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Troy DuMoulin, VP, Research & Development

Troy is a leading ITIL®, IT Governance & Lean IT authority with a solid and rich background in Executive IT Management consulting. Troy holds the ITIL Service Manager and Expert certifications and has extensive experience in leading IT Service Management (ITSM) programs with a regional and global scope.

He is a frequent speaker at IT Management events and is a contributing author to multiple ITSM and Lean IT books, papers and official ITIL publications including ITIL’s Planning To Implement IT Service Management and Continual Service Improvement.

 

The Guide

"This blog is dedicated to making sense out of the shifting landscape of IT Management. Just when we thought we had a good handle on managing technology, the job we thought we knew is being threatened by strange acronyms like ITIL, Lean, Agile, DevOps, CMMI, COBIT, ect.. Suddenly the rules have changed and we are not sure why. The goal of this blog is to offer an element of sanity and logic to what can appear to be chaos."


Hitch Hiker's Guide to the Galaxy

"In many of the more relaxed civilizations on the Outer Eastern Rim of the Galaxy, the Hitch Hiker’s Guide has already supplanted the great Encyclopedia Galactic as the standard repository of all knowledge and wisdom, for though it has many omissions and contains much that is apocryphal, or at least wildly inaccurate, it scores over the older more pedestrian work in two important respects.

First, it is slightly cheaper: and secondly it has the words DON’T PANIC inscribed in large friendly letters on its cover."
~Douglas Adams

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Business Alignment or Business Integration?

Many books and papers have been written on the subject of IT and business alignment. While not to downplay this important topic, one needs to ask why we are having this conversation. You don’t see the equivalent concerns about HR and business alignment, Finance and business alignment or Engineering and business alignment. The very fact that these are relevant topics today tells us something about the current level of maturity of our industry.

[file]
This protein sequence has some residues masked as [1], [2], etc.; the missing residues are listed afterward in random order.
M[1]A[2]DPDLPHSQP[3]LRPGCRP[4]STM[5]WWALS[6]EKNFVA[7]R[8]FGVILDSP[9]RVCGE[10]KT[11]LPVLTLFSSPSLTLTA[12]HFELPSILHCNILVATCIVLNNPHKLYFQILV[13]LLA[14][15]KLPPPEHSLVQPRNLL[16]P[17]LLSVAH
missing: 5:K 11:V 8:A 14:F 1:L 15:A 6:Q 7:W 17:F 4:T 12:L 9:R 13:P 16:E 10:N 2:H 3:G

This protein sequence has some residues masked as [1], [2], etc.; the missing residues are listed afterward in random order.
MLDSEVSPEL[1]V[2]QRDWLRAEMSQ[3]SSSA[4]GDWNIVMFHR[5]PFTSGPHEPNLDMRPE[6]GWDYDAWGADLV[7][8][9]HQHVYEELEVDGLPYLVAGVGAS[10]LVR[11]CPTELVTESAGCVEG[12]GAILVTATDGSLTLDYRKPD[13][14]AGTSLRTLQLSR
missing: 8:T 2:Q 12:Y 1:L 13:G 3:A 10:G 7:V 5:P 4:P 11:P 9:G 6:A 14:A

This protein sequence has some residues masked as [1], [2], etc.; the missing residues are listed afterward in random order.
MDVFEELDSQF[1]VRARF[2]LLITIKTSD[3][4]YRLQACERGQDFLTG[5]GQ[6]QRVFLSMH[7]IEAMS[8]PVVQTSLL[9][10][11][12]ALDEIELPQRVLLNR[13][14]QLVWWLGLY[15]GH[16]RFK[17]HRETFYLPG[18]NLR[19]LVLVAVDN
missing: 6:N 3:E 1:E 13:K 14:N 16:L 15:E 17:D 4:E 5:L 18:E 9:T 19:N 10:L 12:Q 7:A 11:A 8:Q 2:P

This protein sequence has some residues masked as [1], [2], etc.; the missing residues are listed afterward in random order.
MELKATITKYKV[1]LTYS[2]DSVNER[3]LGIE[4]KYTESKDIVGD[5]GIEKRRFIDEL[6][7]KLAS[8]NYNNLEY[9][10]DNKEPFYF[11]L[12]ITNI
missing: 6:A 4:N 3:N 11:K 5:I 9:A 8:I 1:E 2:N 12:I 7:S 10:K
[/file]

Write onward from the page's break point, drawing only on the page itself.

Most IT organizations around the world are at the very early stages of a technology to service evolution. The challenge before us is how to convince both the IT Techie and the business customer that IT does not simply manage hardware and software.

As IT organizations evolve into a Service Delivery model it is important to understand where the industry has come from and how Technology Management differs in focus from Service Management. Over the last 20 years IT planning, strategy, recruitment, skills training, and incentive programs have focused on developing centers of technology excellence. We have hired and trained individuals to hone their technology skills in order to optimize and reduce cost around the use of new technology innovations. However, for the most part education around a business perspective has largely been ignored. Nowhere is this clearer than the fact that most computer science degrees until very recently have been purely technology-focused and have little to no focus on teaching general business acumen.